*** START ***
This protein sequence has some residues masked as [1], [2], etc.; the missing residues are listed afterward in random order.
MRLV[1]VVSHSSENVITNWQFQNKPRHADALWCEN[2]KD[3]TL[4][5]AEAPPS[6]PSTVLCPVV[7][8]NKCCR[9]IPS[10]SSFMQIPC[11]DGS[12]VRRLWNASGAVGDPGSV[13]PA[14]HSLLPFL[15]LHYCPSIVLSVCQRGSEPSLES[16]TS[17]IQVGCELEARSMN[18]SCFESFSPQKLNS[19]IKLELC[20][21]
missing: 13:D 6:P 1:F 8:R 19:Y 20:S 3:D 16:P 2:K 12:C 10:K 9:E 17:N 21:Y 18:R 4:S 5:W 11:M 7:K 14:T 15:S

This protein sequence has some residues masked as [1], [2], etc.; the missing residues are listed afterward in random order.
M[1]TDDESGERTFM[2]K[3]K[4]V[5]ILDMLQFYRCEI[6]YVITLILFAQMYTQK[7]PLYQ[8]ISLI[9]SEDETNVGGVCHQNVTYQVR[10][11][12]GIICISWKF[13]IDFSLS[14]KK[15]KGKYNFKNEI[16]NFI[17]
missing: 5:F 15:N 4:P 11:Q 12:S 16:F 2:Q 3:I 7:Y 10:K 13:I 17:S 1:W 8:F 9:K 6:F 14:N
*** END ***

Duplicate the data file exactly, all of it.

This protein sequence has some residues masked as [1], [2], etc.; the missing residues are listed afterward in random order.
MRLV[1]VVSHSSENVITNWQFQNKPRHADALWCEN[2]KD[3]TL[4][5]AEAPPS[6]PSTVLCPVV[7][8]NKCCR[9]IPS[10]SSFMQIPC[11]DGS[12]VRRLWNASGAVGDPGSV[13]PA[14]HSLLPFL[15]LHYCPSIVLSVCQRGSEPSLES[16]TS[17]IQVGCELEARSMN[18]SCFESFSPQKLNS[19]IKLELC[20][21]
missing: 13:D 6:P 1:F 8:R 19:Y 20:S 3:D 16:P 2:K 12:C 10:K 9:E 17:N 21:Y 18:R 4:S 5:W 11:M 7:K 14:T 15:S

This protein sequence has some residues masked as [1], [2], etc.; the missing residues are listed afterward in random order.
M[1]TDDESGERTFM[2]K[3]K[4]V[5]ILDMLQFYRCEI[6]YVITLILFAQMYTQK[7]PLYQ[8]ISLI[9]SEDETNVGGVCHQNVTYQVR[10][11][12]GIICISWKF[13]IDFSLS[14]KK[15]KGKYNFKNEI[16]NFI[17]
missing: 5:F 15:N 4:P 11:Q 12:S 16:F 2:Q 3:I 7:Y 10:K 13:I 17:S 1:W 8:F 9:K 6:F 14:N